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When choosing a window function, window duration, and/or transmission frequency (assuming sampling rate satisfies Nyquist), one may want to understand what sort of spectral leakage would occur at a frequency of interest.

It is known that a finite-duration window corresponds to a non-finite bandwidth frequency response (e.g. rect <-> sinc), and it is also known that a multiplication in the time domain corresponds to a convolution in the frequency domain.

Consider the simple case of a non-windowed, constant-frequency sinusoid in the time domain, which corresponds to a frequency response of two delta spikes centered around 0 Hz.

Applying a window function would convolve the frequency response of the window function (e.g. a sinc function) over the delta spikes.

1. Does this convolution of the window function extend to the negative frequencies when calculating the spectral leakage in the positive frequency components (and vice versa)?

I would say yes based on the above (time domain multiplication <-> frequency domain convolution), and the following two images (source) which I annotated in red. But it leads me to question 2, which I find a bit concerning.

enter image description here

enter image description here

2. If spectral leakage does extend to opposite-sign frequencies, doesn't that imply window functions without a zero crossing at 2x of a frequency of interest would result in constructive and/or destructive interference ("spectral leakage") in the frequency response of the windowed duration at that frequency? I.e., frequencies could interfere with themselves?

Here is an image (source) showing that even for a given window duration, the occurrence of such "self-interference" would depend on the choice of window function:

enter image description here

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Yes spectral leakage includes both negative and positive frequencies; i.e, the convolution is from $-\pi$ to $\pi$.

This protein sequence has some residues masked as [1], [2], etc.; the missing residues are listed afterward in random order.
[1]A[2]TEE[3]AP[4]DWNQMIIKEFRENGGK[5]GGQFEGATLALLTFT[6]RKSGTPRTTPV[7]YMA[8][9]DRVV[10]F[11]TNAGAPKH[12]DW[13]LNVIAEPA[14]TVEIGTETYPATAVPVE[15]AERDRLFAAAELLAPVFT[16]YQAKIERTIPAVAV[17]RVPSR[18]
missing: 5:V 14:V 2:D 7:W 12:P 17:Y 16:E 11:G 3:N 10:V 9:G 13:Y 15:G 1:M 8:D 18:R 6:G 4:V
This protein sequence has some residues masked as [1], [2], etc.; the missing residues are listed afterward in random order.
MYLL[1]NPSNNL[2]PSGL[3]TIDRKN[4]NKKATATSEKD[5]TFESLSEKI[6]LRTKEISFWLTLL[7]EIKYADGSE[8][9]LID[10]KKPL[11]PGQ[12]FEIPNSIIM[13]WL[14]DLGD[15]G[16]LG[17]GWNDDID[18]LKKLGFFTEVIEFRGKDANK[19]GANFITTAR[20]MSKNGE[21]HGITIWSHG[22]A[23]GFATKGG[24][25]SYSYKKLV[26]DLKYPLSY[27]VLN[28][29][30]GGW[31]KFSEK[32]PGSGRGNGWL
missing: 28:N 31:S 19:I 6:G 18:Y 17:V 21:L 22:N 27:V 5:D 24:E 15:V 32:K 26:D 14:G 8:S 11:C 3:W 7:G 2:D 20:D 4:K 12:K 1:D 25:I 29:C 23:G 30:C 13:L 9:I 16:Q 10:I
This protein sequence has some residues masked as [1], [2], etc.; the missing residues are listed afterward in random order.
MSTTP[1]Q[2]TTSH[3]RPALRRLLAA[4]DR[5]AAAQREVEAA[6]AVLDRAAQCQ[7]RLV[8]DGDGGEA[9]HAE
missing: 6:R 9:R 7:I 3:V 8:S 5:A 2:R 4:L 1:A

However its effect depends on what exists at the negative frequency region, when you want to compute the resulting leakage on a given positive frequency.

On a typical application where you have a real valued sine wave of frequency $f_0$ as the windowed signal, then there is a dirac impulse at the negative frequency $-f_0$ as well as the positive frequency $f_0$. Then both impulses shift the spectrum of the window Fourier transform to their own locations and create leakage effects on any other frequency (unless they have zero value at that particular frequency). However the leakage is expected to be smaller from a negative frequency as it's side lobes are already decaying more than the positive frequency contributions. (This can be the opposite when both impulses are close to $\pi$ or close to $0$ radians.)

But if you have a complex signal, such as an analytic signal which has zero negative spectral content, then effectively the negative frequencies will not create leakage.

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  • $\begingroup$ Okay, then I will accept the answer to (1) as yes. And it sounds like you are saying (2) is true as well assuming I am using a physical signal (i.e. non-analytic). However, isn't it a bit odd that a negative frequency component of a signal can interfere with it's positive magnitude response? It seems a bit counter-intuitive, and also makes analytically modeling the magnitude response more complicated. $\endgroup$ – abc Nov 24 '19 at 22:36
  • $\begingroup$ Answer to (1) is yes, answer to (2) is corollary yes. It doesn't sound odd to me either I don't really understand the problem or it's so long that I've accepted it as it is... But some poeple tend to interpret negative frequencies from a physical perspective to deduce that they are some non-real, imaginary kind of things. But I just look at them from an algebraic point of view and do not find an oddity within them. $\endgroup$ – Fat32 Nov 24 '19 at 22:52
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    $\begingroup$ I meant the oddity that a real signal could "self-leak" in the frequency domain, but I think when I look into the sorts of window functions/durations that cause this, it's starting to make more sense. In any case, I appreciate the answer. $\endgroup$ – abc Nov 24 '19 at 23:37
  • $\begingroup$ Hmm I just saw the oddity now ! Yes of course a real sine wave does interfere with itself too! Let's call it self-interference :-)) But that's quite understandable when you decompose a sine wave into two complex exponentials and consider the mutual leakge in between. $\endgroup$ – Fat32 Nov 25 '19 at 0:19
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    $\begingroup$ @CedronDawg Even for the case of an integer number of cycles of a physical sinusoid per window (e.g. 1) with a non-rectangular window (e.g. Hanning), there will be self-interference. $\endgroup$ – abc Nov 25 '19 at 14:27

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